eduarticleSpring is here and Earth Day is right around the corner, providing a wonderful opportunity to connect children with nature and reinforce the importance of preserving and protecting the world around us.

Our Links to Learning curriculum uses hands-on activities to cultivate a deeper connection to the earth and foster academic, physical and social skill development.

Below are activities we implement in our classrooms to get children excited about nature, as well as activities and books to read with your child at home.


  • In the classroom: Our teachers provide natural objects, such as leaves, pinecones and flowers for the children to see and touch. We help children associate words with the concrete objects they represent.
  • At-home activity: Allow your child to experience different textured fruits, such as an orange, watermelon and cantaloupe. Talk about what he sees, smells, tastes and feels.
  • Recommended reading: Colors from Nature from PlayBac Publishing and The Earth Book by Todd Parr

BEGINNERS (Ages 2-3):

  • In the classroom: Around age two, children begin to understand interdependencies in nature. For instance, they learn that ladybugs feed on insects that are harmful to gardens, trees and shrubs. On Earth Day, many of our students have the opportunity to release ladybugs to help local gardens.
  • At-home activity: Take a walk outdoors with your child and play a game of “I Spy.” Ask him point out objects found in the springtime, for example a red flower, a blue bird or a colorful butterfly.
  • Recommended reading: Biscuit’s Earth Day Celebration by Alyssa Satin Capucilli & David T. Wenzel and The Very Hungry Caterpillar by Eric Carle


  • In the classroom: As our Intermediates gain a greater understanding and appreciation for how living things grow, the class may adopt a pet such as a fish or bunny. Students develop math, science and language skills by measuring the pet’s food, observing the pet’s behavior and habitat, and learning new vocabulary. Research shows that when children have the opportunity to care for animals, they practice nurturing behaviors that help them interact in gentle ways with people also.
  • At-home activity: Create a small garden and allow your child to help you plant and water seeds, either outdoors or indoors. Ask him to predict what the plant will look like by drawing pictures in his journal. Check the plant regularly so he can observe and measure changes in growth. Discuss the importance of watering and caring for the plant.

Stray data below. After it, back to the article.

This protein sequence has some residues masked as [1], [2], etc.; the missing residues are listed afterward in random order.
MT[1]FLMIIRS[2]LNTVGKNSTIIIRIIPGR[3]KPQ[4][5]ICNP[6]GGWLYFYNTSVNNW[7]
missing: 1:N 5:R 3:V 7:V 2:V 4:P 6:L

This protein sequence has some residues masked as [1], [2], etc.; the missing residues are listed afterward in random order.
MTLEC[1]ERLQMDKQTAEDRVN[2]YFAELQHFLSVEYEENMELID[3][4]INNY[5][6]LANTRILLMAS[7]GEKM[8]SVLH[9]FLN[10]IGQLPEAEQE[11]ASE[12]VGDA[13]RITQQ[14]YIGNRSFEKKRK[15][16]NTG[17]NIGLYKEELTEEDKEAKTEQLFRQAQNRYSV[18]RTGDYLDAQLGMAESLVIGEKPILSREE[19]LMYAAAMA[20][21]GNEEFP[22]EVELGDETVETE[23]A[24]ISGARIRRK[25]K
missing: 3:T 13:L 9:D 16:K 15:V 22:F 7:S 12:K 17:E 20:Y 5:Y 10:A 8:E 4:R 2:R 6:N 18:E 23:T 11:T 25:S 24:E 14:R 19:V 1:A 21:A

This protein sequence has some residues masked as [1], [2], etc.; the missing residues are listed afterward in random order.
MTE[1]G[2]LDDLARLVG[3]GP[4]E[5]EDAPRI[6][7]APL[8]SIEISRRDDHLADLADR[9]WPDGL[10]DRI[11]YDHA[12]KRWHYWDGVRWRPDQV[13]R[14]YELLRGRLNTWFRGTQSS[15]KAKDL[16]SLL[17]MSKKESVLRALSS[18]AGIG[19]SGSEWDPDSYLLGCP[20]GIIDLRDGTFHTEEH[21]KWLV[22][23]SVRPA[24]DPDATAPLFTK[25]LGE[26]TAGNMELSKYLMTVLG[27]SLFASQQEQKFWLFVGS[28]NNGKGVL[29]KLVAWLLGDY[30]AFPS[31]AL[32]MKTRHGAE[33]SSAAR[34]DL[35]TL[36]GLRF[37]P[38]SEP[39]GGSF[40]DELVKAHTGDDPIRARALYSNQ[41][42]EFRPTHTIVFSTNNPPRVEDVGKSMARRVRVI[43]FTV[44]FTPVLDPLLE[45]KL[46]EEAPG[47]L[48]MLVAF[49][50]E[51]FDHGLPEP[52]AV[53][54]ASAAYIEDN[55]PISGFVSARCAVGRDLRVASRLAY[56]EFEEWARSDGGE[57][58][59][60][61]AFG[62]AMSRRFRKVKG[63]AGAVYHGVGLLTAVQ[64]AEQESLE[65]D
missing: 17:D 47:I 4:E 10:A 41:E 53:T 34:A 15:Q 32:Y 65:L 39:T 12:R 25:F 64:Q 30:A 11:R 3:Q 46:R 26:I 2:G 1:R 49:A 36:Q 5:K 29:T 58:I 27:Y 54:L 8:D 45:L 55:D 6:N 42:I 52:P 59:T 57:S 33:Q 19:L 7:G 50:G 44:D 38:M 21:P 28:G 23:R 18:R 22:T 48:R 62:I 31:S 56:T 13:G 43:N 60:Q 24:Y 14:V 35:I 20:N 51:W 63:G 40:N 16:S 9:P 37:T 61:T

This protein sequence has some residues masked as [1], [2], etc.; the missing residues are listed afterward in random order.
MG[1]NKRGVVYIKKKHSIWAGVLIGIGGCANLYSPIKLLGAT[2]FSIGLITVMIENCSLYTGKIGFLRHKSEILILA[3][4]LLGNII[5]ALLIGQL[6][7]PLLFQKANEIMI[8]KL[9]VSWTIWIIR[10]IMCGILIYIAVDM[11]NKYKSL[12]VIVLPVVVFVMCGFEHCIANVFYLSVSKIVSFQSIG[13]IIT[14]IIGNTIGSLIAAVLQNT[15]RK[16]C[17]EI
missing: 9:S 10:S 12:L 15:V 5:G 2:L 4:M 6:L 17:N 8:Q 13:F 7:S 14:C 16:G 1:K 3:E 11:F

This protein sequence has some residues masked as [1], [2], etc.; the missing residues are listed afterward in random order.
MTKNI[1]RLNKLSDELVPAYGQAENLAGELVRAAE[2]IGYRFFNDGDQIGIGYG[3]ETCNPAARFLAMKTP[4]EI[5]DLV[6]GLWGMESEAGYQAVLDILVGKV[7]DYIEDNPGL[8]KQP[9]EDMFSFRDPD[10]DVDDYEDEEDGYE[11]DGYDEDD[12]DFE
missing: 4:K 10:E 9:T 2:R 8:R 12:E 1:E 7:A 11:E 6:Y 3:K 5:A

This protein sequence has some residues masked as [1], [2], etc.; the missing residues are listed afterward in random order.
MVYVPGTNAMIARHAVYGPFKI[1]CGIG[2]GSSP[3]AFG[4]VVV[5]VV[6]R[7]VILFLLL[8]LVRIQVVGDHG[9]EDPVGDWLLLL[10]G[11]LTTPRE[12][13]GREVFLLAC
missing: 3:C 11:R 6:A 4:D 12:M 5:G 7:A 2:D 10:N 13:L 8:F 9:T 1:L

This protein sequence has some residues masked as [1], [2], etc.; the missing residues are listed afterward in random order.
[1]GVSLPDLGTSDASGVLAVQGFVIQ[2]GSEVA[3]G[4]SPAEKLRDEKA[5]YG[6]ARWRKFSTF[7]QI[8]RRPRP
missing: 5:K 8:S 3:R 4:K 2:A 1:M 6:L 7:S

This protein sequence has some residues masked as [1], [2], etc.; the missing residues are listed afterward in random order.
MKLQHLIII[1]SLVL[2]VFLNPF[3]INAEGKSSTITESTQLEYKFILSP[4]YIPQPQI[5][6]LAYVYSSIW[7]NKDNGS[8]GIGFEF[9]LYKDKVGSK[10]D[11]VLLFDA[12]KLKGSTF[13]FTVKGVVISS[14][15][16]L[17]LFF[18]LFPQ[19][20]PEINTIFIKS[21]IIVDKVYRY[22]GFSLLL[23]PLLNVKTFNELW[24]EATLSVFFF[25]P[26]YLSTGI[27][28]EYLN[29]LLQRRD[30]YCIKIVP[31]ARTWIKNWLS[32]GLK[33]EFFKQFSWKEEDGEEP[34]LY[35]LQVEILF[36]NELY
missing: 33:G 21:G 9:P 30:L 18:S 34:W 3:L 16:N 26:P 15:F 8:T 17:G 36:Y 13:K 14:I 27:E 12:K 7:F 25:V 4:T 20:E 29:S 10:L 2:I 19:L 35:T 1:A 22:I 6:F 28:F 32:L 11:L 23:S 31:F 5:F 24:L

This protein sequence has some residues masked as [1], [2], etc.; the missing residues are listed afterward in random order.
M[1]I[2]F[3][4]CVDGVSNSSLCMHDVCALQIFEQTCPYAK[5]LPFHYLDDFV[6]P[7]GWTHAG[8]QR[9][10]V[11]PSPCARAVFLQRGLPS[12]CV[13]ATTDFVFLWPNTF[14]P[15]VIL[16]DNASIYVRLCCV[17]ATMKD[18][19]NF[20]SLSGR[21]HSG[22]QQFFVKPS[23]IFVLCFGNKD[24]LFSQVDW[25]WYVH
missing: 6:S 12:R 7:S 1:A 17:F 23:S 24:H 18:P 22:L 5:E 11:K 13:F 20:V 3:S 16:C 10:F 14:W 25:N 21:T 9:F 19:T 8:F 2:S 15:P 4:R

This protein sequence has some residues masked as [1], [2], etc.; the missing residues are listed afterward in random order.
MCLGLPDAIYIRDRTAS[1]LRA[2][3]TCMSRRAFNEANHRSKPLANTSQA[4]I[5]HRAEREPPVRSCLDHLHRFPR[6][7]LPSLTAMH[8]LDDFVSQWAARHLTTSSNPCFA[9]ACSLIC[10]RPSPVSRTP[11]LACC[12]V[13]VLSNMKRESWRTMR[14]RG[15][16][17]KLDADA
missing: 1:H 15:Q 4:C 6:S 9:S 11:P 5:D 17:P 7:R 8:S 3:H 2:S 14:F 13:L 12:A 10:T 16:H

• Recommended reading: Our Earth by Anne Rockwell and the poem “Sarah Cynthia Sylvia Stout Would Not Take the Garbage Out!” by Shel Silverstein

PRE-K/PRE-K 2 (Ages 4-5):

  • In the classroom: Teachers encourage our older preschoolers to reuse recyclable materials in fun and unconventional ways. For instance, our students use cardboard boxes to create a castle, milk jug lids to sort and match, and plastic bottles to create beautiful, unique artwork.
  • At-home activity: Set up a recycling station using cardboard boxes, and label each box with the words “metal”, “plastic” and “paper”. Throughout the month, ask your child to help sort your family’s recyclables by placing the items into the correct box. Explain that recycling is just one way that we can be kind to the earth. Ask him to name a few other ways, such as conserving electricity, picking up litter and planting a garden.
  • Recommended reading: A Tree is Nice by Janice May Udry and The Lorax by Dr. Seuss

We create a path for lifelong learning by providing numerous opportunities for children to study and explore nature. These hands-on experiences lead to growth in all areas of development as students transition into elementary school and beyond.

– Lauren Starnes, PhD- Director of Early Childhood Education